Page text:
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December 10, 2013

Visit Mauna Kea  Safely and Responsibly  

Mauna Kea is a special place. 


As winter approaches, the Office of Mauna Kea Management would like to share a few safety measures when planning to travel to the mountain.  


Exposure to Altitude

Everyone is encouraged to stop at the Onizuka Visitor Information Station (VIS) at the 9,200 ft level to allow your body to acclimate to the change in elevation. Please remember most of us are coming from sea level ascending to the summit which is nearly 14,000 feet high. The VIS is open from 9 am to 10 pm every day of the year. There are staff members, Mauna Kea Rangers and volunteers on hand to answer any questions and provide up-to-the-minute information on road and weather conditions, maps and hiking information.


Before traveling to Mauna Kea, please note that individuals in the following categories are advised not to travel above the VIS:

  • No children under the age of 16 should travel beyond the Onizuka Visitor Information Station (VIS).  
  • Pregnant women
  • Persons with high blood pressure, heart or respiratory conditions
  • Scuba divers with less than 24 hours rest after their last dive
  • Anyone who has been drinking alcohol (consumption of alcohol is strongly discouraged on Mauna Kea)

At least 30 minutes are recommended at the 9,200 ft level to properly acclimate to the higher altitude.  


Be Prepared

Protective clothing, sunscreen and sunglasses are recommended. Drink lots of water to help fend off the effects of altitude sickness and dehydration.   


Hikers should also register at the Visitor Information Station and do not hike alone.  



The unimproved 8-mile road features a 5,000 foot climb to the summit.

Sections of the road can be extremely rough with steep grades of up to 15

percent and ice and snow can add to the danger. There are limited number of guard rails.


Four-wheel drive vehicles are a must when driving past the Onizuka Visitor Information Station (VIS) at the 9,200 ft level to the summit. Use 4-wheel drive low range and a low gear when descending from the summit to prevent brakes from overheating and failure.


Use caution and beware of heavy equipment operating on the road. 



Please remember that Mauna Kea is a very remote location. Everyone is

responsible for their own safety and travel is at your own risk. Cellular

telephone coverage is unreliable and the only public telephone above the

Visitor Information Center is located in the entrance of the University of

Hawaii's 88-inch Telescope.


To check on the weather conditions before traveling to Mauna Kea, call 935-6268 for recorded information.

Snow Play  


We all know that it's usually 80 degrees and sunny on Hawaii Island during

the winter season. As all of us have noticed as the winter storms pass

through, there is a likelihood that the slopes of Mauna Kea will be covered in snow.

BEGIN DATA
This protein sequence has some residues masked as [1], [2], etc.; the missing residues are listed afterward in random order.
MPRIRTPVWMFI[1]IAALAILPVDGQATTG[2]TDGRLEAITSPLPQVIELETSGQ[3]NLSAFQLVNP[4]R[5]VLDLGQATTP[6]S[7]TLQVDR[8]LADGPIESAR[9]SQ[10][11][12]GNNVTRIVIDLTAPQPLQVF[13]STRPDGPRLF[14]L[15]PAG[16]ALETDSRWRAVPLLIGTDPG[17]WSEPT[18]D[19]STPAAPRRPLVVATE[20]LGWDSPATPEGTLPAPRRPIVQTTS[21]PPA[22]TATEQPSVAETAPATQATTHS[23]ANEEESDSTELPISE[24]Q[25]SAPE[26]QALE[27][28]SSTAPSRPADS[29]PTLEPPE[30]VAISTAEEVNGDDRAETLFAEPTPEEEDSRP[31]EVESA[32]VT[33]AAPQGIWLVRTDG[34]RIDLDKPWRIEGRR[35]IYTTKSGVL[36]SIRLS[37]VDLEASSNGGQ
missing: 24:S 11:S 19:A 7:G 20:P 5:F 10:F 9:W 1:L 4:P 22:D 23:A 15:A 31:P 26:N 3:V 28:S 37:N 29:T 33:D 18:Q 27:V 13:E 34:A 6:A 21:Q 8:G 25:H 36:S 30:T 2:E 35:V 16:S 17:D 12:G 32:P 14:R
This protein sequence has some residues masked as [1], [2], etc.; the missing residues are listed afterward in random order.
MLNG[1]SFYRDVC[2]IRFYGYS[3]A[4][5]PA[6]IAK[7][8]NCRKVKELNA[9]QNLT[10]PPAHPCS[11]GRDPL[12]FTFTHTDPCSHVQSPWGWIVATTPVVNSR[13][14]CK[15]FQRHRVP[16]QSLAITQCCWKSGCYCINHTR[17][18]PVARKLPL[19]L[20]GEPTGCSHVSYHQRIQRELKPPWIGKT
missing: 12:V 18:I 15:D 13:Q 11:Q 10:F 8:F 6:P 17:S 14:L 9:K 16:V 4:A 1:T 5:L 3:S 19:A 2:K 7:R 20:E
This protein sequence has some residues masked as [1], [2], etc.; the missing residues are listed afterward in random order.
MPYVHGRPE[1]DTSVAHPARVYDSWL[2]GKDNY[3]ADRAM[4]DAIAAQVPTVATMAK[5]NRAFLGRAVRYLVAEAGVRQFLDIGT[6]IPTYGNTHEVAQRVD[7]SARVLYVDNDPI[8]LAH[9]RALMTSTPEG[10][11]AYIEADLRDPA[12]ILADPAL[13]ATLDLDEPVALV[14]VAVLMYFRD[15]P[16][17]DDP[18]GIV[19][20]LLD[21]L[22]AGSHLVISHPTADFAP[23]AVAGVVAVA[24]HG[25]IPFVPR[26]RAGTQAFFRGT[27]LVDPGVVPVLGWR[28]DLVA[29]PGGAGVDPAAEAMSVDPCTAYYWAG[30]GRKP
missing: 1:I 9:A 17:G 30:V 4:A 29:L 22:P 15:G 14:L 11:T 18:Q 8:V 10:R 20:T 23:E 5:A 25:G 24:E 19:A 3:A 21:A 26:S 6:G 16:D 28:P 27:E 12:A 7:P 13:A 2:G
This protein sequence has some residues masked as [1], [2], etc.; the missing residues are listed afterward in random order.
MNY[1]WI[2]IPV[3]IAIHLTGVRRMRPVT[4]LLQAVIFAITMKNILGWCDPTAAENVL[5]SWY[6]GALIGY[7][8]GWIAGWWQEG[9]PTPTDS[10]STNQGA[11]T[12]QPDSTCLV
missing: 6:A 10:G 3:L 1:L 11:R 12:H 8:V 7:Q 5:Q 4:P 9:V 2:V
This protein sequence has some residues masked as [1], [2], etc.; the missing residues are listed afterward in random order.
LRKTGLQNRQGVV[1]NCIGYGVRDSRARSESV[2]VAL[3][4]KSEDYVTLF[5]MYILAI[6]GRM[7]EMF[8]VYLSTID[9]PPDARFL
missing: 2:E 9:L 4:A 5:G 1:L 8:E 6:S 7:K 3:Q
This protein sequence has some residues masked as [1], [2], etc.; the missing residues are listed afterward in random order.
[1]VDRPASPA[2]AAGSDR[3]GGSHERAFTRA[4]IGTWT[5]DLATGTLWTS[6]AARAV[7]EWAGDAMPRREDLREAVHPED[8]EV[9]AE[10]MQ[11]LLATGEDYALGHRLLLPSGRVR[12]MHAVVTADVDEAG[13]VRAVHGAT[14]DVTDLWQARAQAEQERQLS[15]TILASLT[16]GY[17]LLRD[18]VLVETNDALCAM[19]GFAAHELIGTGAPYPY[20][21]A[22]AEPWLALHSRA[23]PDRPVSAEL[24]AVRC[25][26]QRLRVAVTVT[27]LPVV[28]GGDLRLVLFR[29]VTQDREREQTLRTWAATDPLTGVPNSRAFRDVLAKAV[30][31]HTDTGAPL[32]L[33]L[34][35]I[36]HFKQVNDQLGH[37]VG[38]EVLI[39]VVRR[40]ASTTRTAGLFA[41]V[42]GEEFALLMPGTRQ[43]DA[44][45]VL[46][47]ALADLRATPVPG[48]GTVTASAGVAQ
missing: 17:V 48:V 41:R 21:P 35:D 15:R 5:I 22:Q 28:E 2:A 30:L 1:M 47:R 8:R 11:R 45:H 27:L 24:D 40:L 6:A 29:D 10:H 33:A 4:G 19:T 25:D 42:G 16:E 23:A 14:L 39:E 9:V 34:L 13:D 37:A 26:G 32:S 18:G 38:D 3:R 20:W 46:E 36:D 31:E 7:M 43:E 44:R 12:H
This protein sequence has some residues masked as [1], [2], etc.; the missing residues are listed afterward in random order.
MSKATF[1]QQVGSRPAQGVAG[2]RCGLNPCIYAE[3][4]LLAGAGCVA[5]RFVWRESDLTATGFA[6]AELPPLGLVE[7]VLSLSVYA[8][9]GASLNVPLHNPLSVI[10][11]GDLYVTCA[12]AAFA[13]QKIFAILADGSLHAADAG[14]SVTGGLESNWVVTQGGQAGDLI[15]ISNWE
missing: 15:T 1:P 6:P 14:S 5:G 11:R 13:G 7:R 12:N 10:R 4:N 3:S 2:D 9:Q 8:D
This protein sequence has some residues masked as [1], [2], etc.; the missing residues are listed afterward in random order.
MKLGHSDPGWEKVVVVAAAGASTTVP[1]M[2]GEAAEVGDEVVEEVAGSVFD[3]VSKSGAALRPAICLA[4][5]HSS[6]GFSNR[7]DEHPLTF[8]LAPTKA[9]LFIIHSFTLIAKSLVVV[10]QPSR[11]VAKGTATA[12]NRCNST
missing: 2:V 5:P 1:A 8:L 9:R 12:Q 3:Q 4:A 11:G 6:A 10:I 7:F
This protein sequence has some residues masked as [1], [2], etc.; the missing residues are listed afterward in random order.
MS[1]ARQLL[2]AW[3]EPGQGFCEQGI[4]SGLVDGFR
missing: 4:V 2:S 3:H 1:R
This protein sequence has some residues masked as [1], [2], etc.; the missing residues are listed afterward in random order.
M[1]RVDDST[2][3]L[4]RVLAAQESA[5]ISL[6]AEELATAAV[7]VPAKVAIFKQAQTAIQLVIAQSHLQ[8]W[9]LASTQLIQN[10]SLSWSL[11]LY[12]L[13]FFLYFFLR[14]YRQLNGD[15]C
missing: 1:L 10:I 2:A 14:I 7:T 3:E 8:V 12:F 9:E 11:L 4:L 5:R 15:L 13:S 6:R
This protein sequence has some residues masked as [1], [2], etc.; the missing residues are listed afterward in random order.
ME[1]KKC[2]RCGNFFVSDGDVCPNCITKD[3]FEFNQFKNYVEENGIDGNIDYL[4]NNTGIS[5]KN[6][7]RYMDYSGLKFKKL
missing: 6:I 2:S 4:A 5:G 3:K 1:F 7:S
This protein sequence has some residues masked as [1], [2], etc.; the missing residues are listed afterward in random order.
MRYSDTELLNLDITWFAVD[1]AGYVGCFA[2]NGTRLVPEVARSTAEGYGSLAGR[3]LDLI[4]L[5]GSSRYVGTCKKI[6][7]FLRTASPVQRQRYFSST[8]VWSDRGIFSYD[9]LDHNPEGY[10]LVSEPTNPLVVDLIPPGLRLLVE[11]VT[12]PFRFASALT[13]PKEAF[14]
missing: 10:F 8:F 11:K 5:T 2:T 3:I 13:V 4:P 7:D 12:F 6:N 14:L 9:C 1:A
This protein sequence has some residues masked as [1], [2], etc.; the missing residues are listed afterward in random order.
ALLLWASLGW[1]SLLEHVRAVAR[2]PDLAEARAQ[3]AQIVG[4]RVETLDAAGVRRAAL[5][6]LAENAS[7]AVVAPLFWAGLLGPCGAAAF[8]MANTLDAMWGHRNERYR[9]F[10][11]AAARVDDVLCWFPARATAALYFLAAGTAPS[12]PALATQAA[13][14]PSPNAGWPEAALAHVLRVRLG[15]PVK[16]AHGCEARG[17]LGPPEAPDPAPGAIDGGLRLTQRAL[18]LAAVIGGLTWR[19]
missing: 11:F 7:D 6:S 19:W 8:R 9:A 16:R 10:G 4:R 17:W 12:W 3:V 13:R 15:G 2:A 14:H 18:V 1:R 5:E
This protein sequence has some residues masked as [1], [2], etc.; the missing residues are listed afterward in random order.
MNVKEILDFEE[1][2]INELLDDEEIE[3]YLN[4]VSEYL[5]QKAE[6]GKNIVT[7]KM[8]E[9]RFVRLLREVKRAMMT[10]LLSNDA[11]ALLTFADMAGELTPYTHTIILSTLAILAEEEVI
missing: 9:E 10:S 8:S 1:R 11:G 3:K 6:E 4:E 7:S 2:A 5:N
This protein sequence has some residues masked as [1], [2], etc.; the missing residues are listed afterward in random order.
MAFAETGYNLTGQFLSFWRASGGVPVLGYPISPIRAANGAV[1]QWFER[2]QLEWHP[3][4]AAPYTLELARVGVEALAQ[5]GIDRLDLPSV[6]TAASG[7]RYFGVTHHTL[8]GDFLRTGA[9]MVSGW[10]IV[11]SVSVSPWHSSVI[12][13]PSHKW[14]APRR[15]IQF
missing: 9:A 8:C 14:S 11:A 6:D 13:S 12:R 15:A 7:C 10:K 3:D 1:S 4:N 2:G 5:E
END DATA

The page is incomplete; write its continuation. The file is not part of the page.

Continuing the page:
Snow on the mountain translates to our ohana traveling up Mauna Kea to play in the snow. Here's some helpful safety reminders for our kamaaina

recreational visitors.


Do not use boogie boards, inner tubes or other devices not equipped with

brakes or do not have directional control on snow or ice.


Use only equipment made for snow play and snow recreation. 


Snow mobiles and all off road vehicles are prohibited.


Be aware of falling ice on the observatory buildings and other structures at

the summit.





The Office of Mauna Kea Management is charged with day-to-day management of the Mauna Kea Science Reserve as prescribed in the Master Plan. The adoption of the Mauna Kea Science Reserve Master Plan by the University of Hawaii Board of Regents in June 2000 marked a critical milestone in the management of Mauna Kea.


Meetings and public hearings spanning a period of nearly two years went into the formulation of the Master Plan, which established management guidelines for the next 20 years. The Master Plan reflected the community's deeply rooted concerns over the use of Mauna Kea, including respect for Hawaiian cultural beliefs, protection of environmentally sensitive habitat, recreational use of the mountain, and astronomy research.   


It places the focus of responsibility with the University of Hawaii at Hilo (UHH). The UH-Hilo Chancellor established the Office of Mauna Kea Management and the Board of Regents established the Mauna Kea Management Board in the fall of 2000. The Mauna Kea Management Board in turn formed Kahu Ku Mauna, a council comprised of Hawaiian cultural resource persons to serve as advisors.

mauna kea OMKM Mission

To achieve harmony, balance and trust in the sustainable management and stewardship of Mauna Kea Science Reserve through community involvement and programs that protect, preserve and enhance the natural, cultural and recreational resources of Mauna Kea while providing a world-class center dedicated to education, research and astronomy.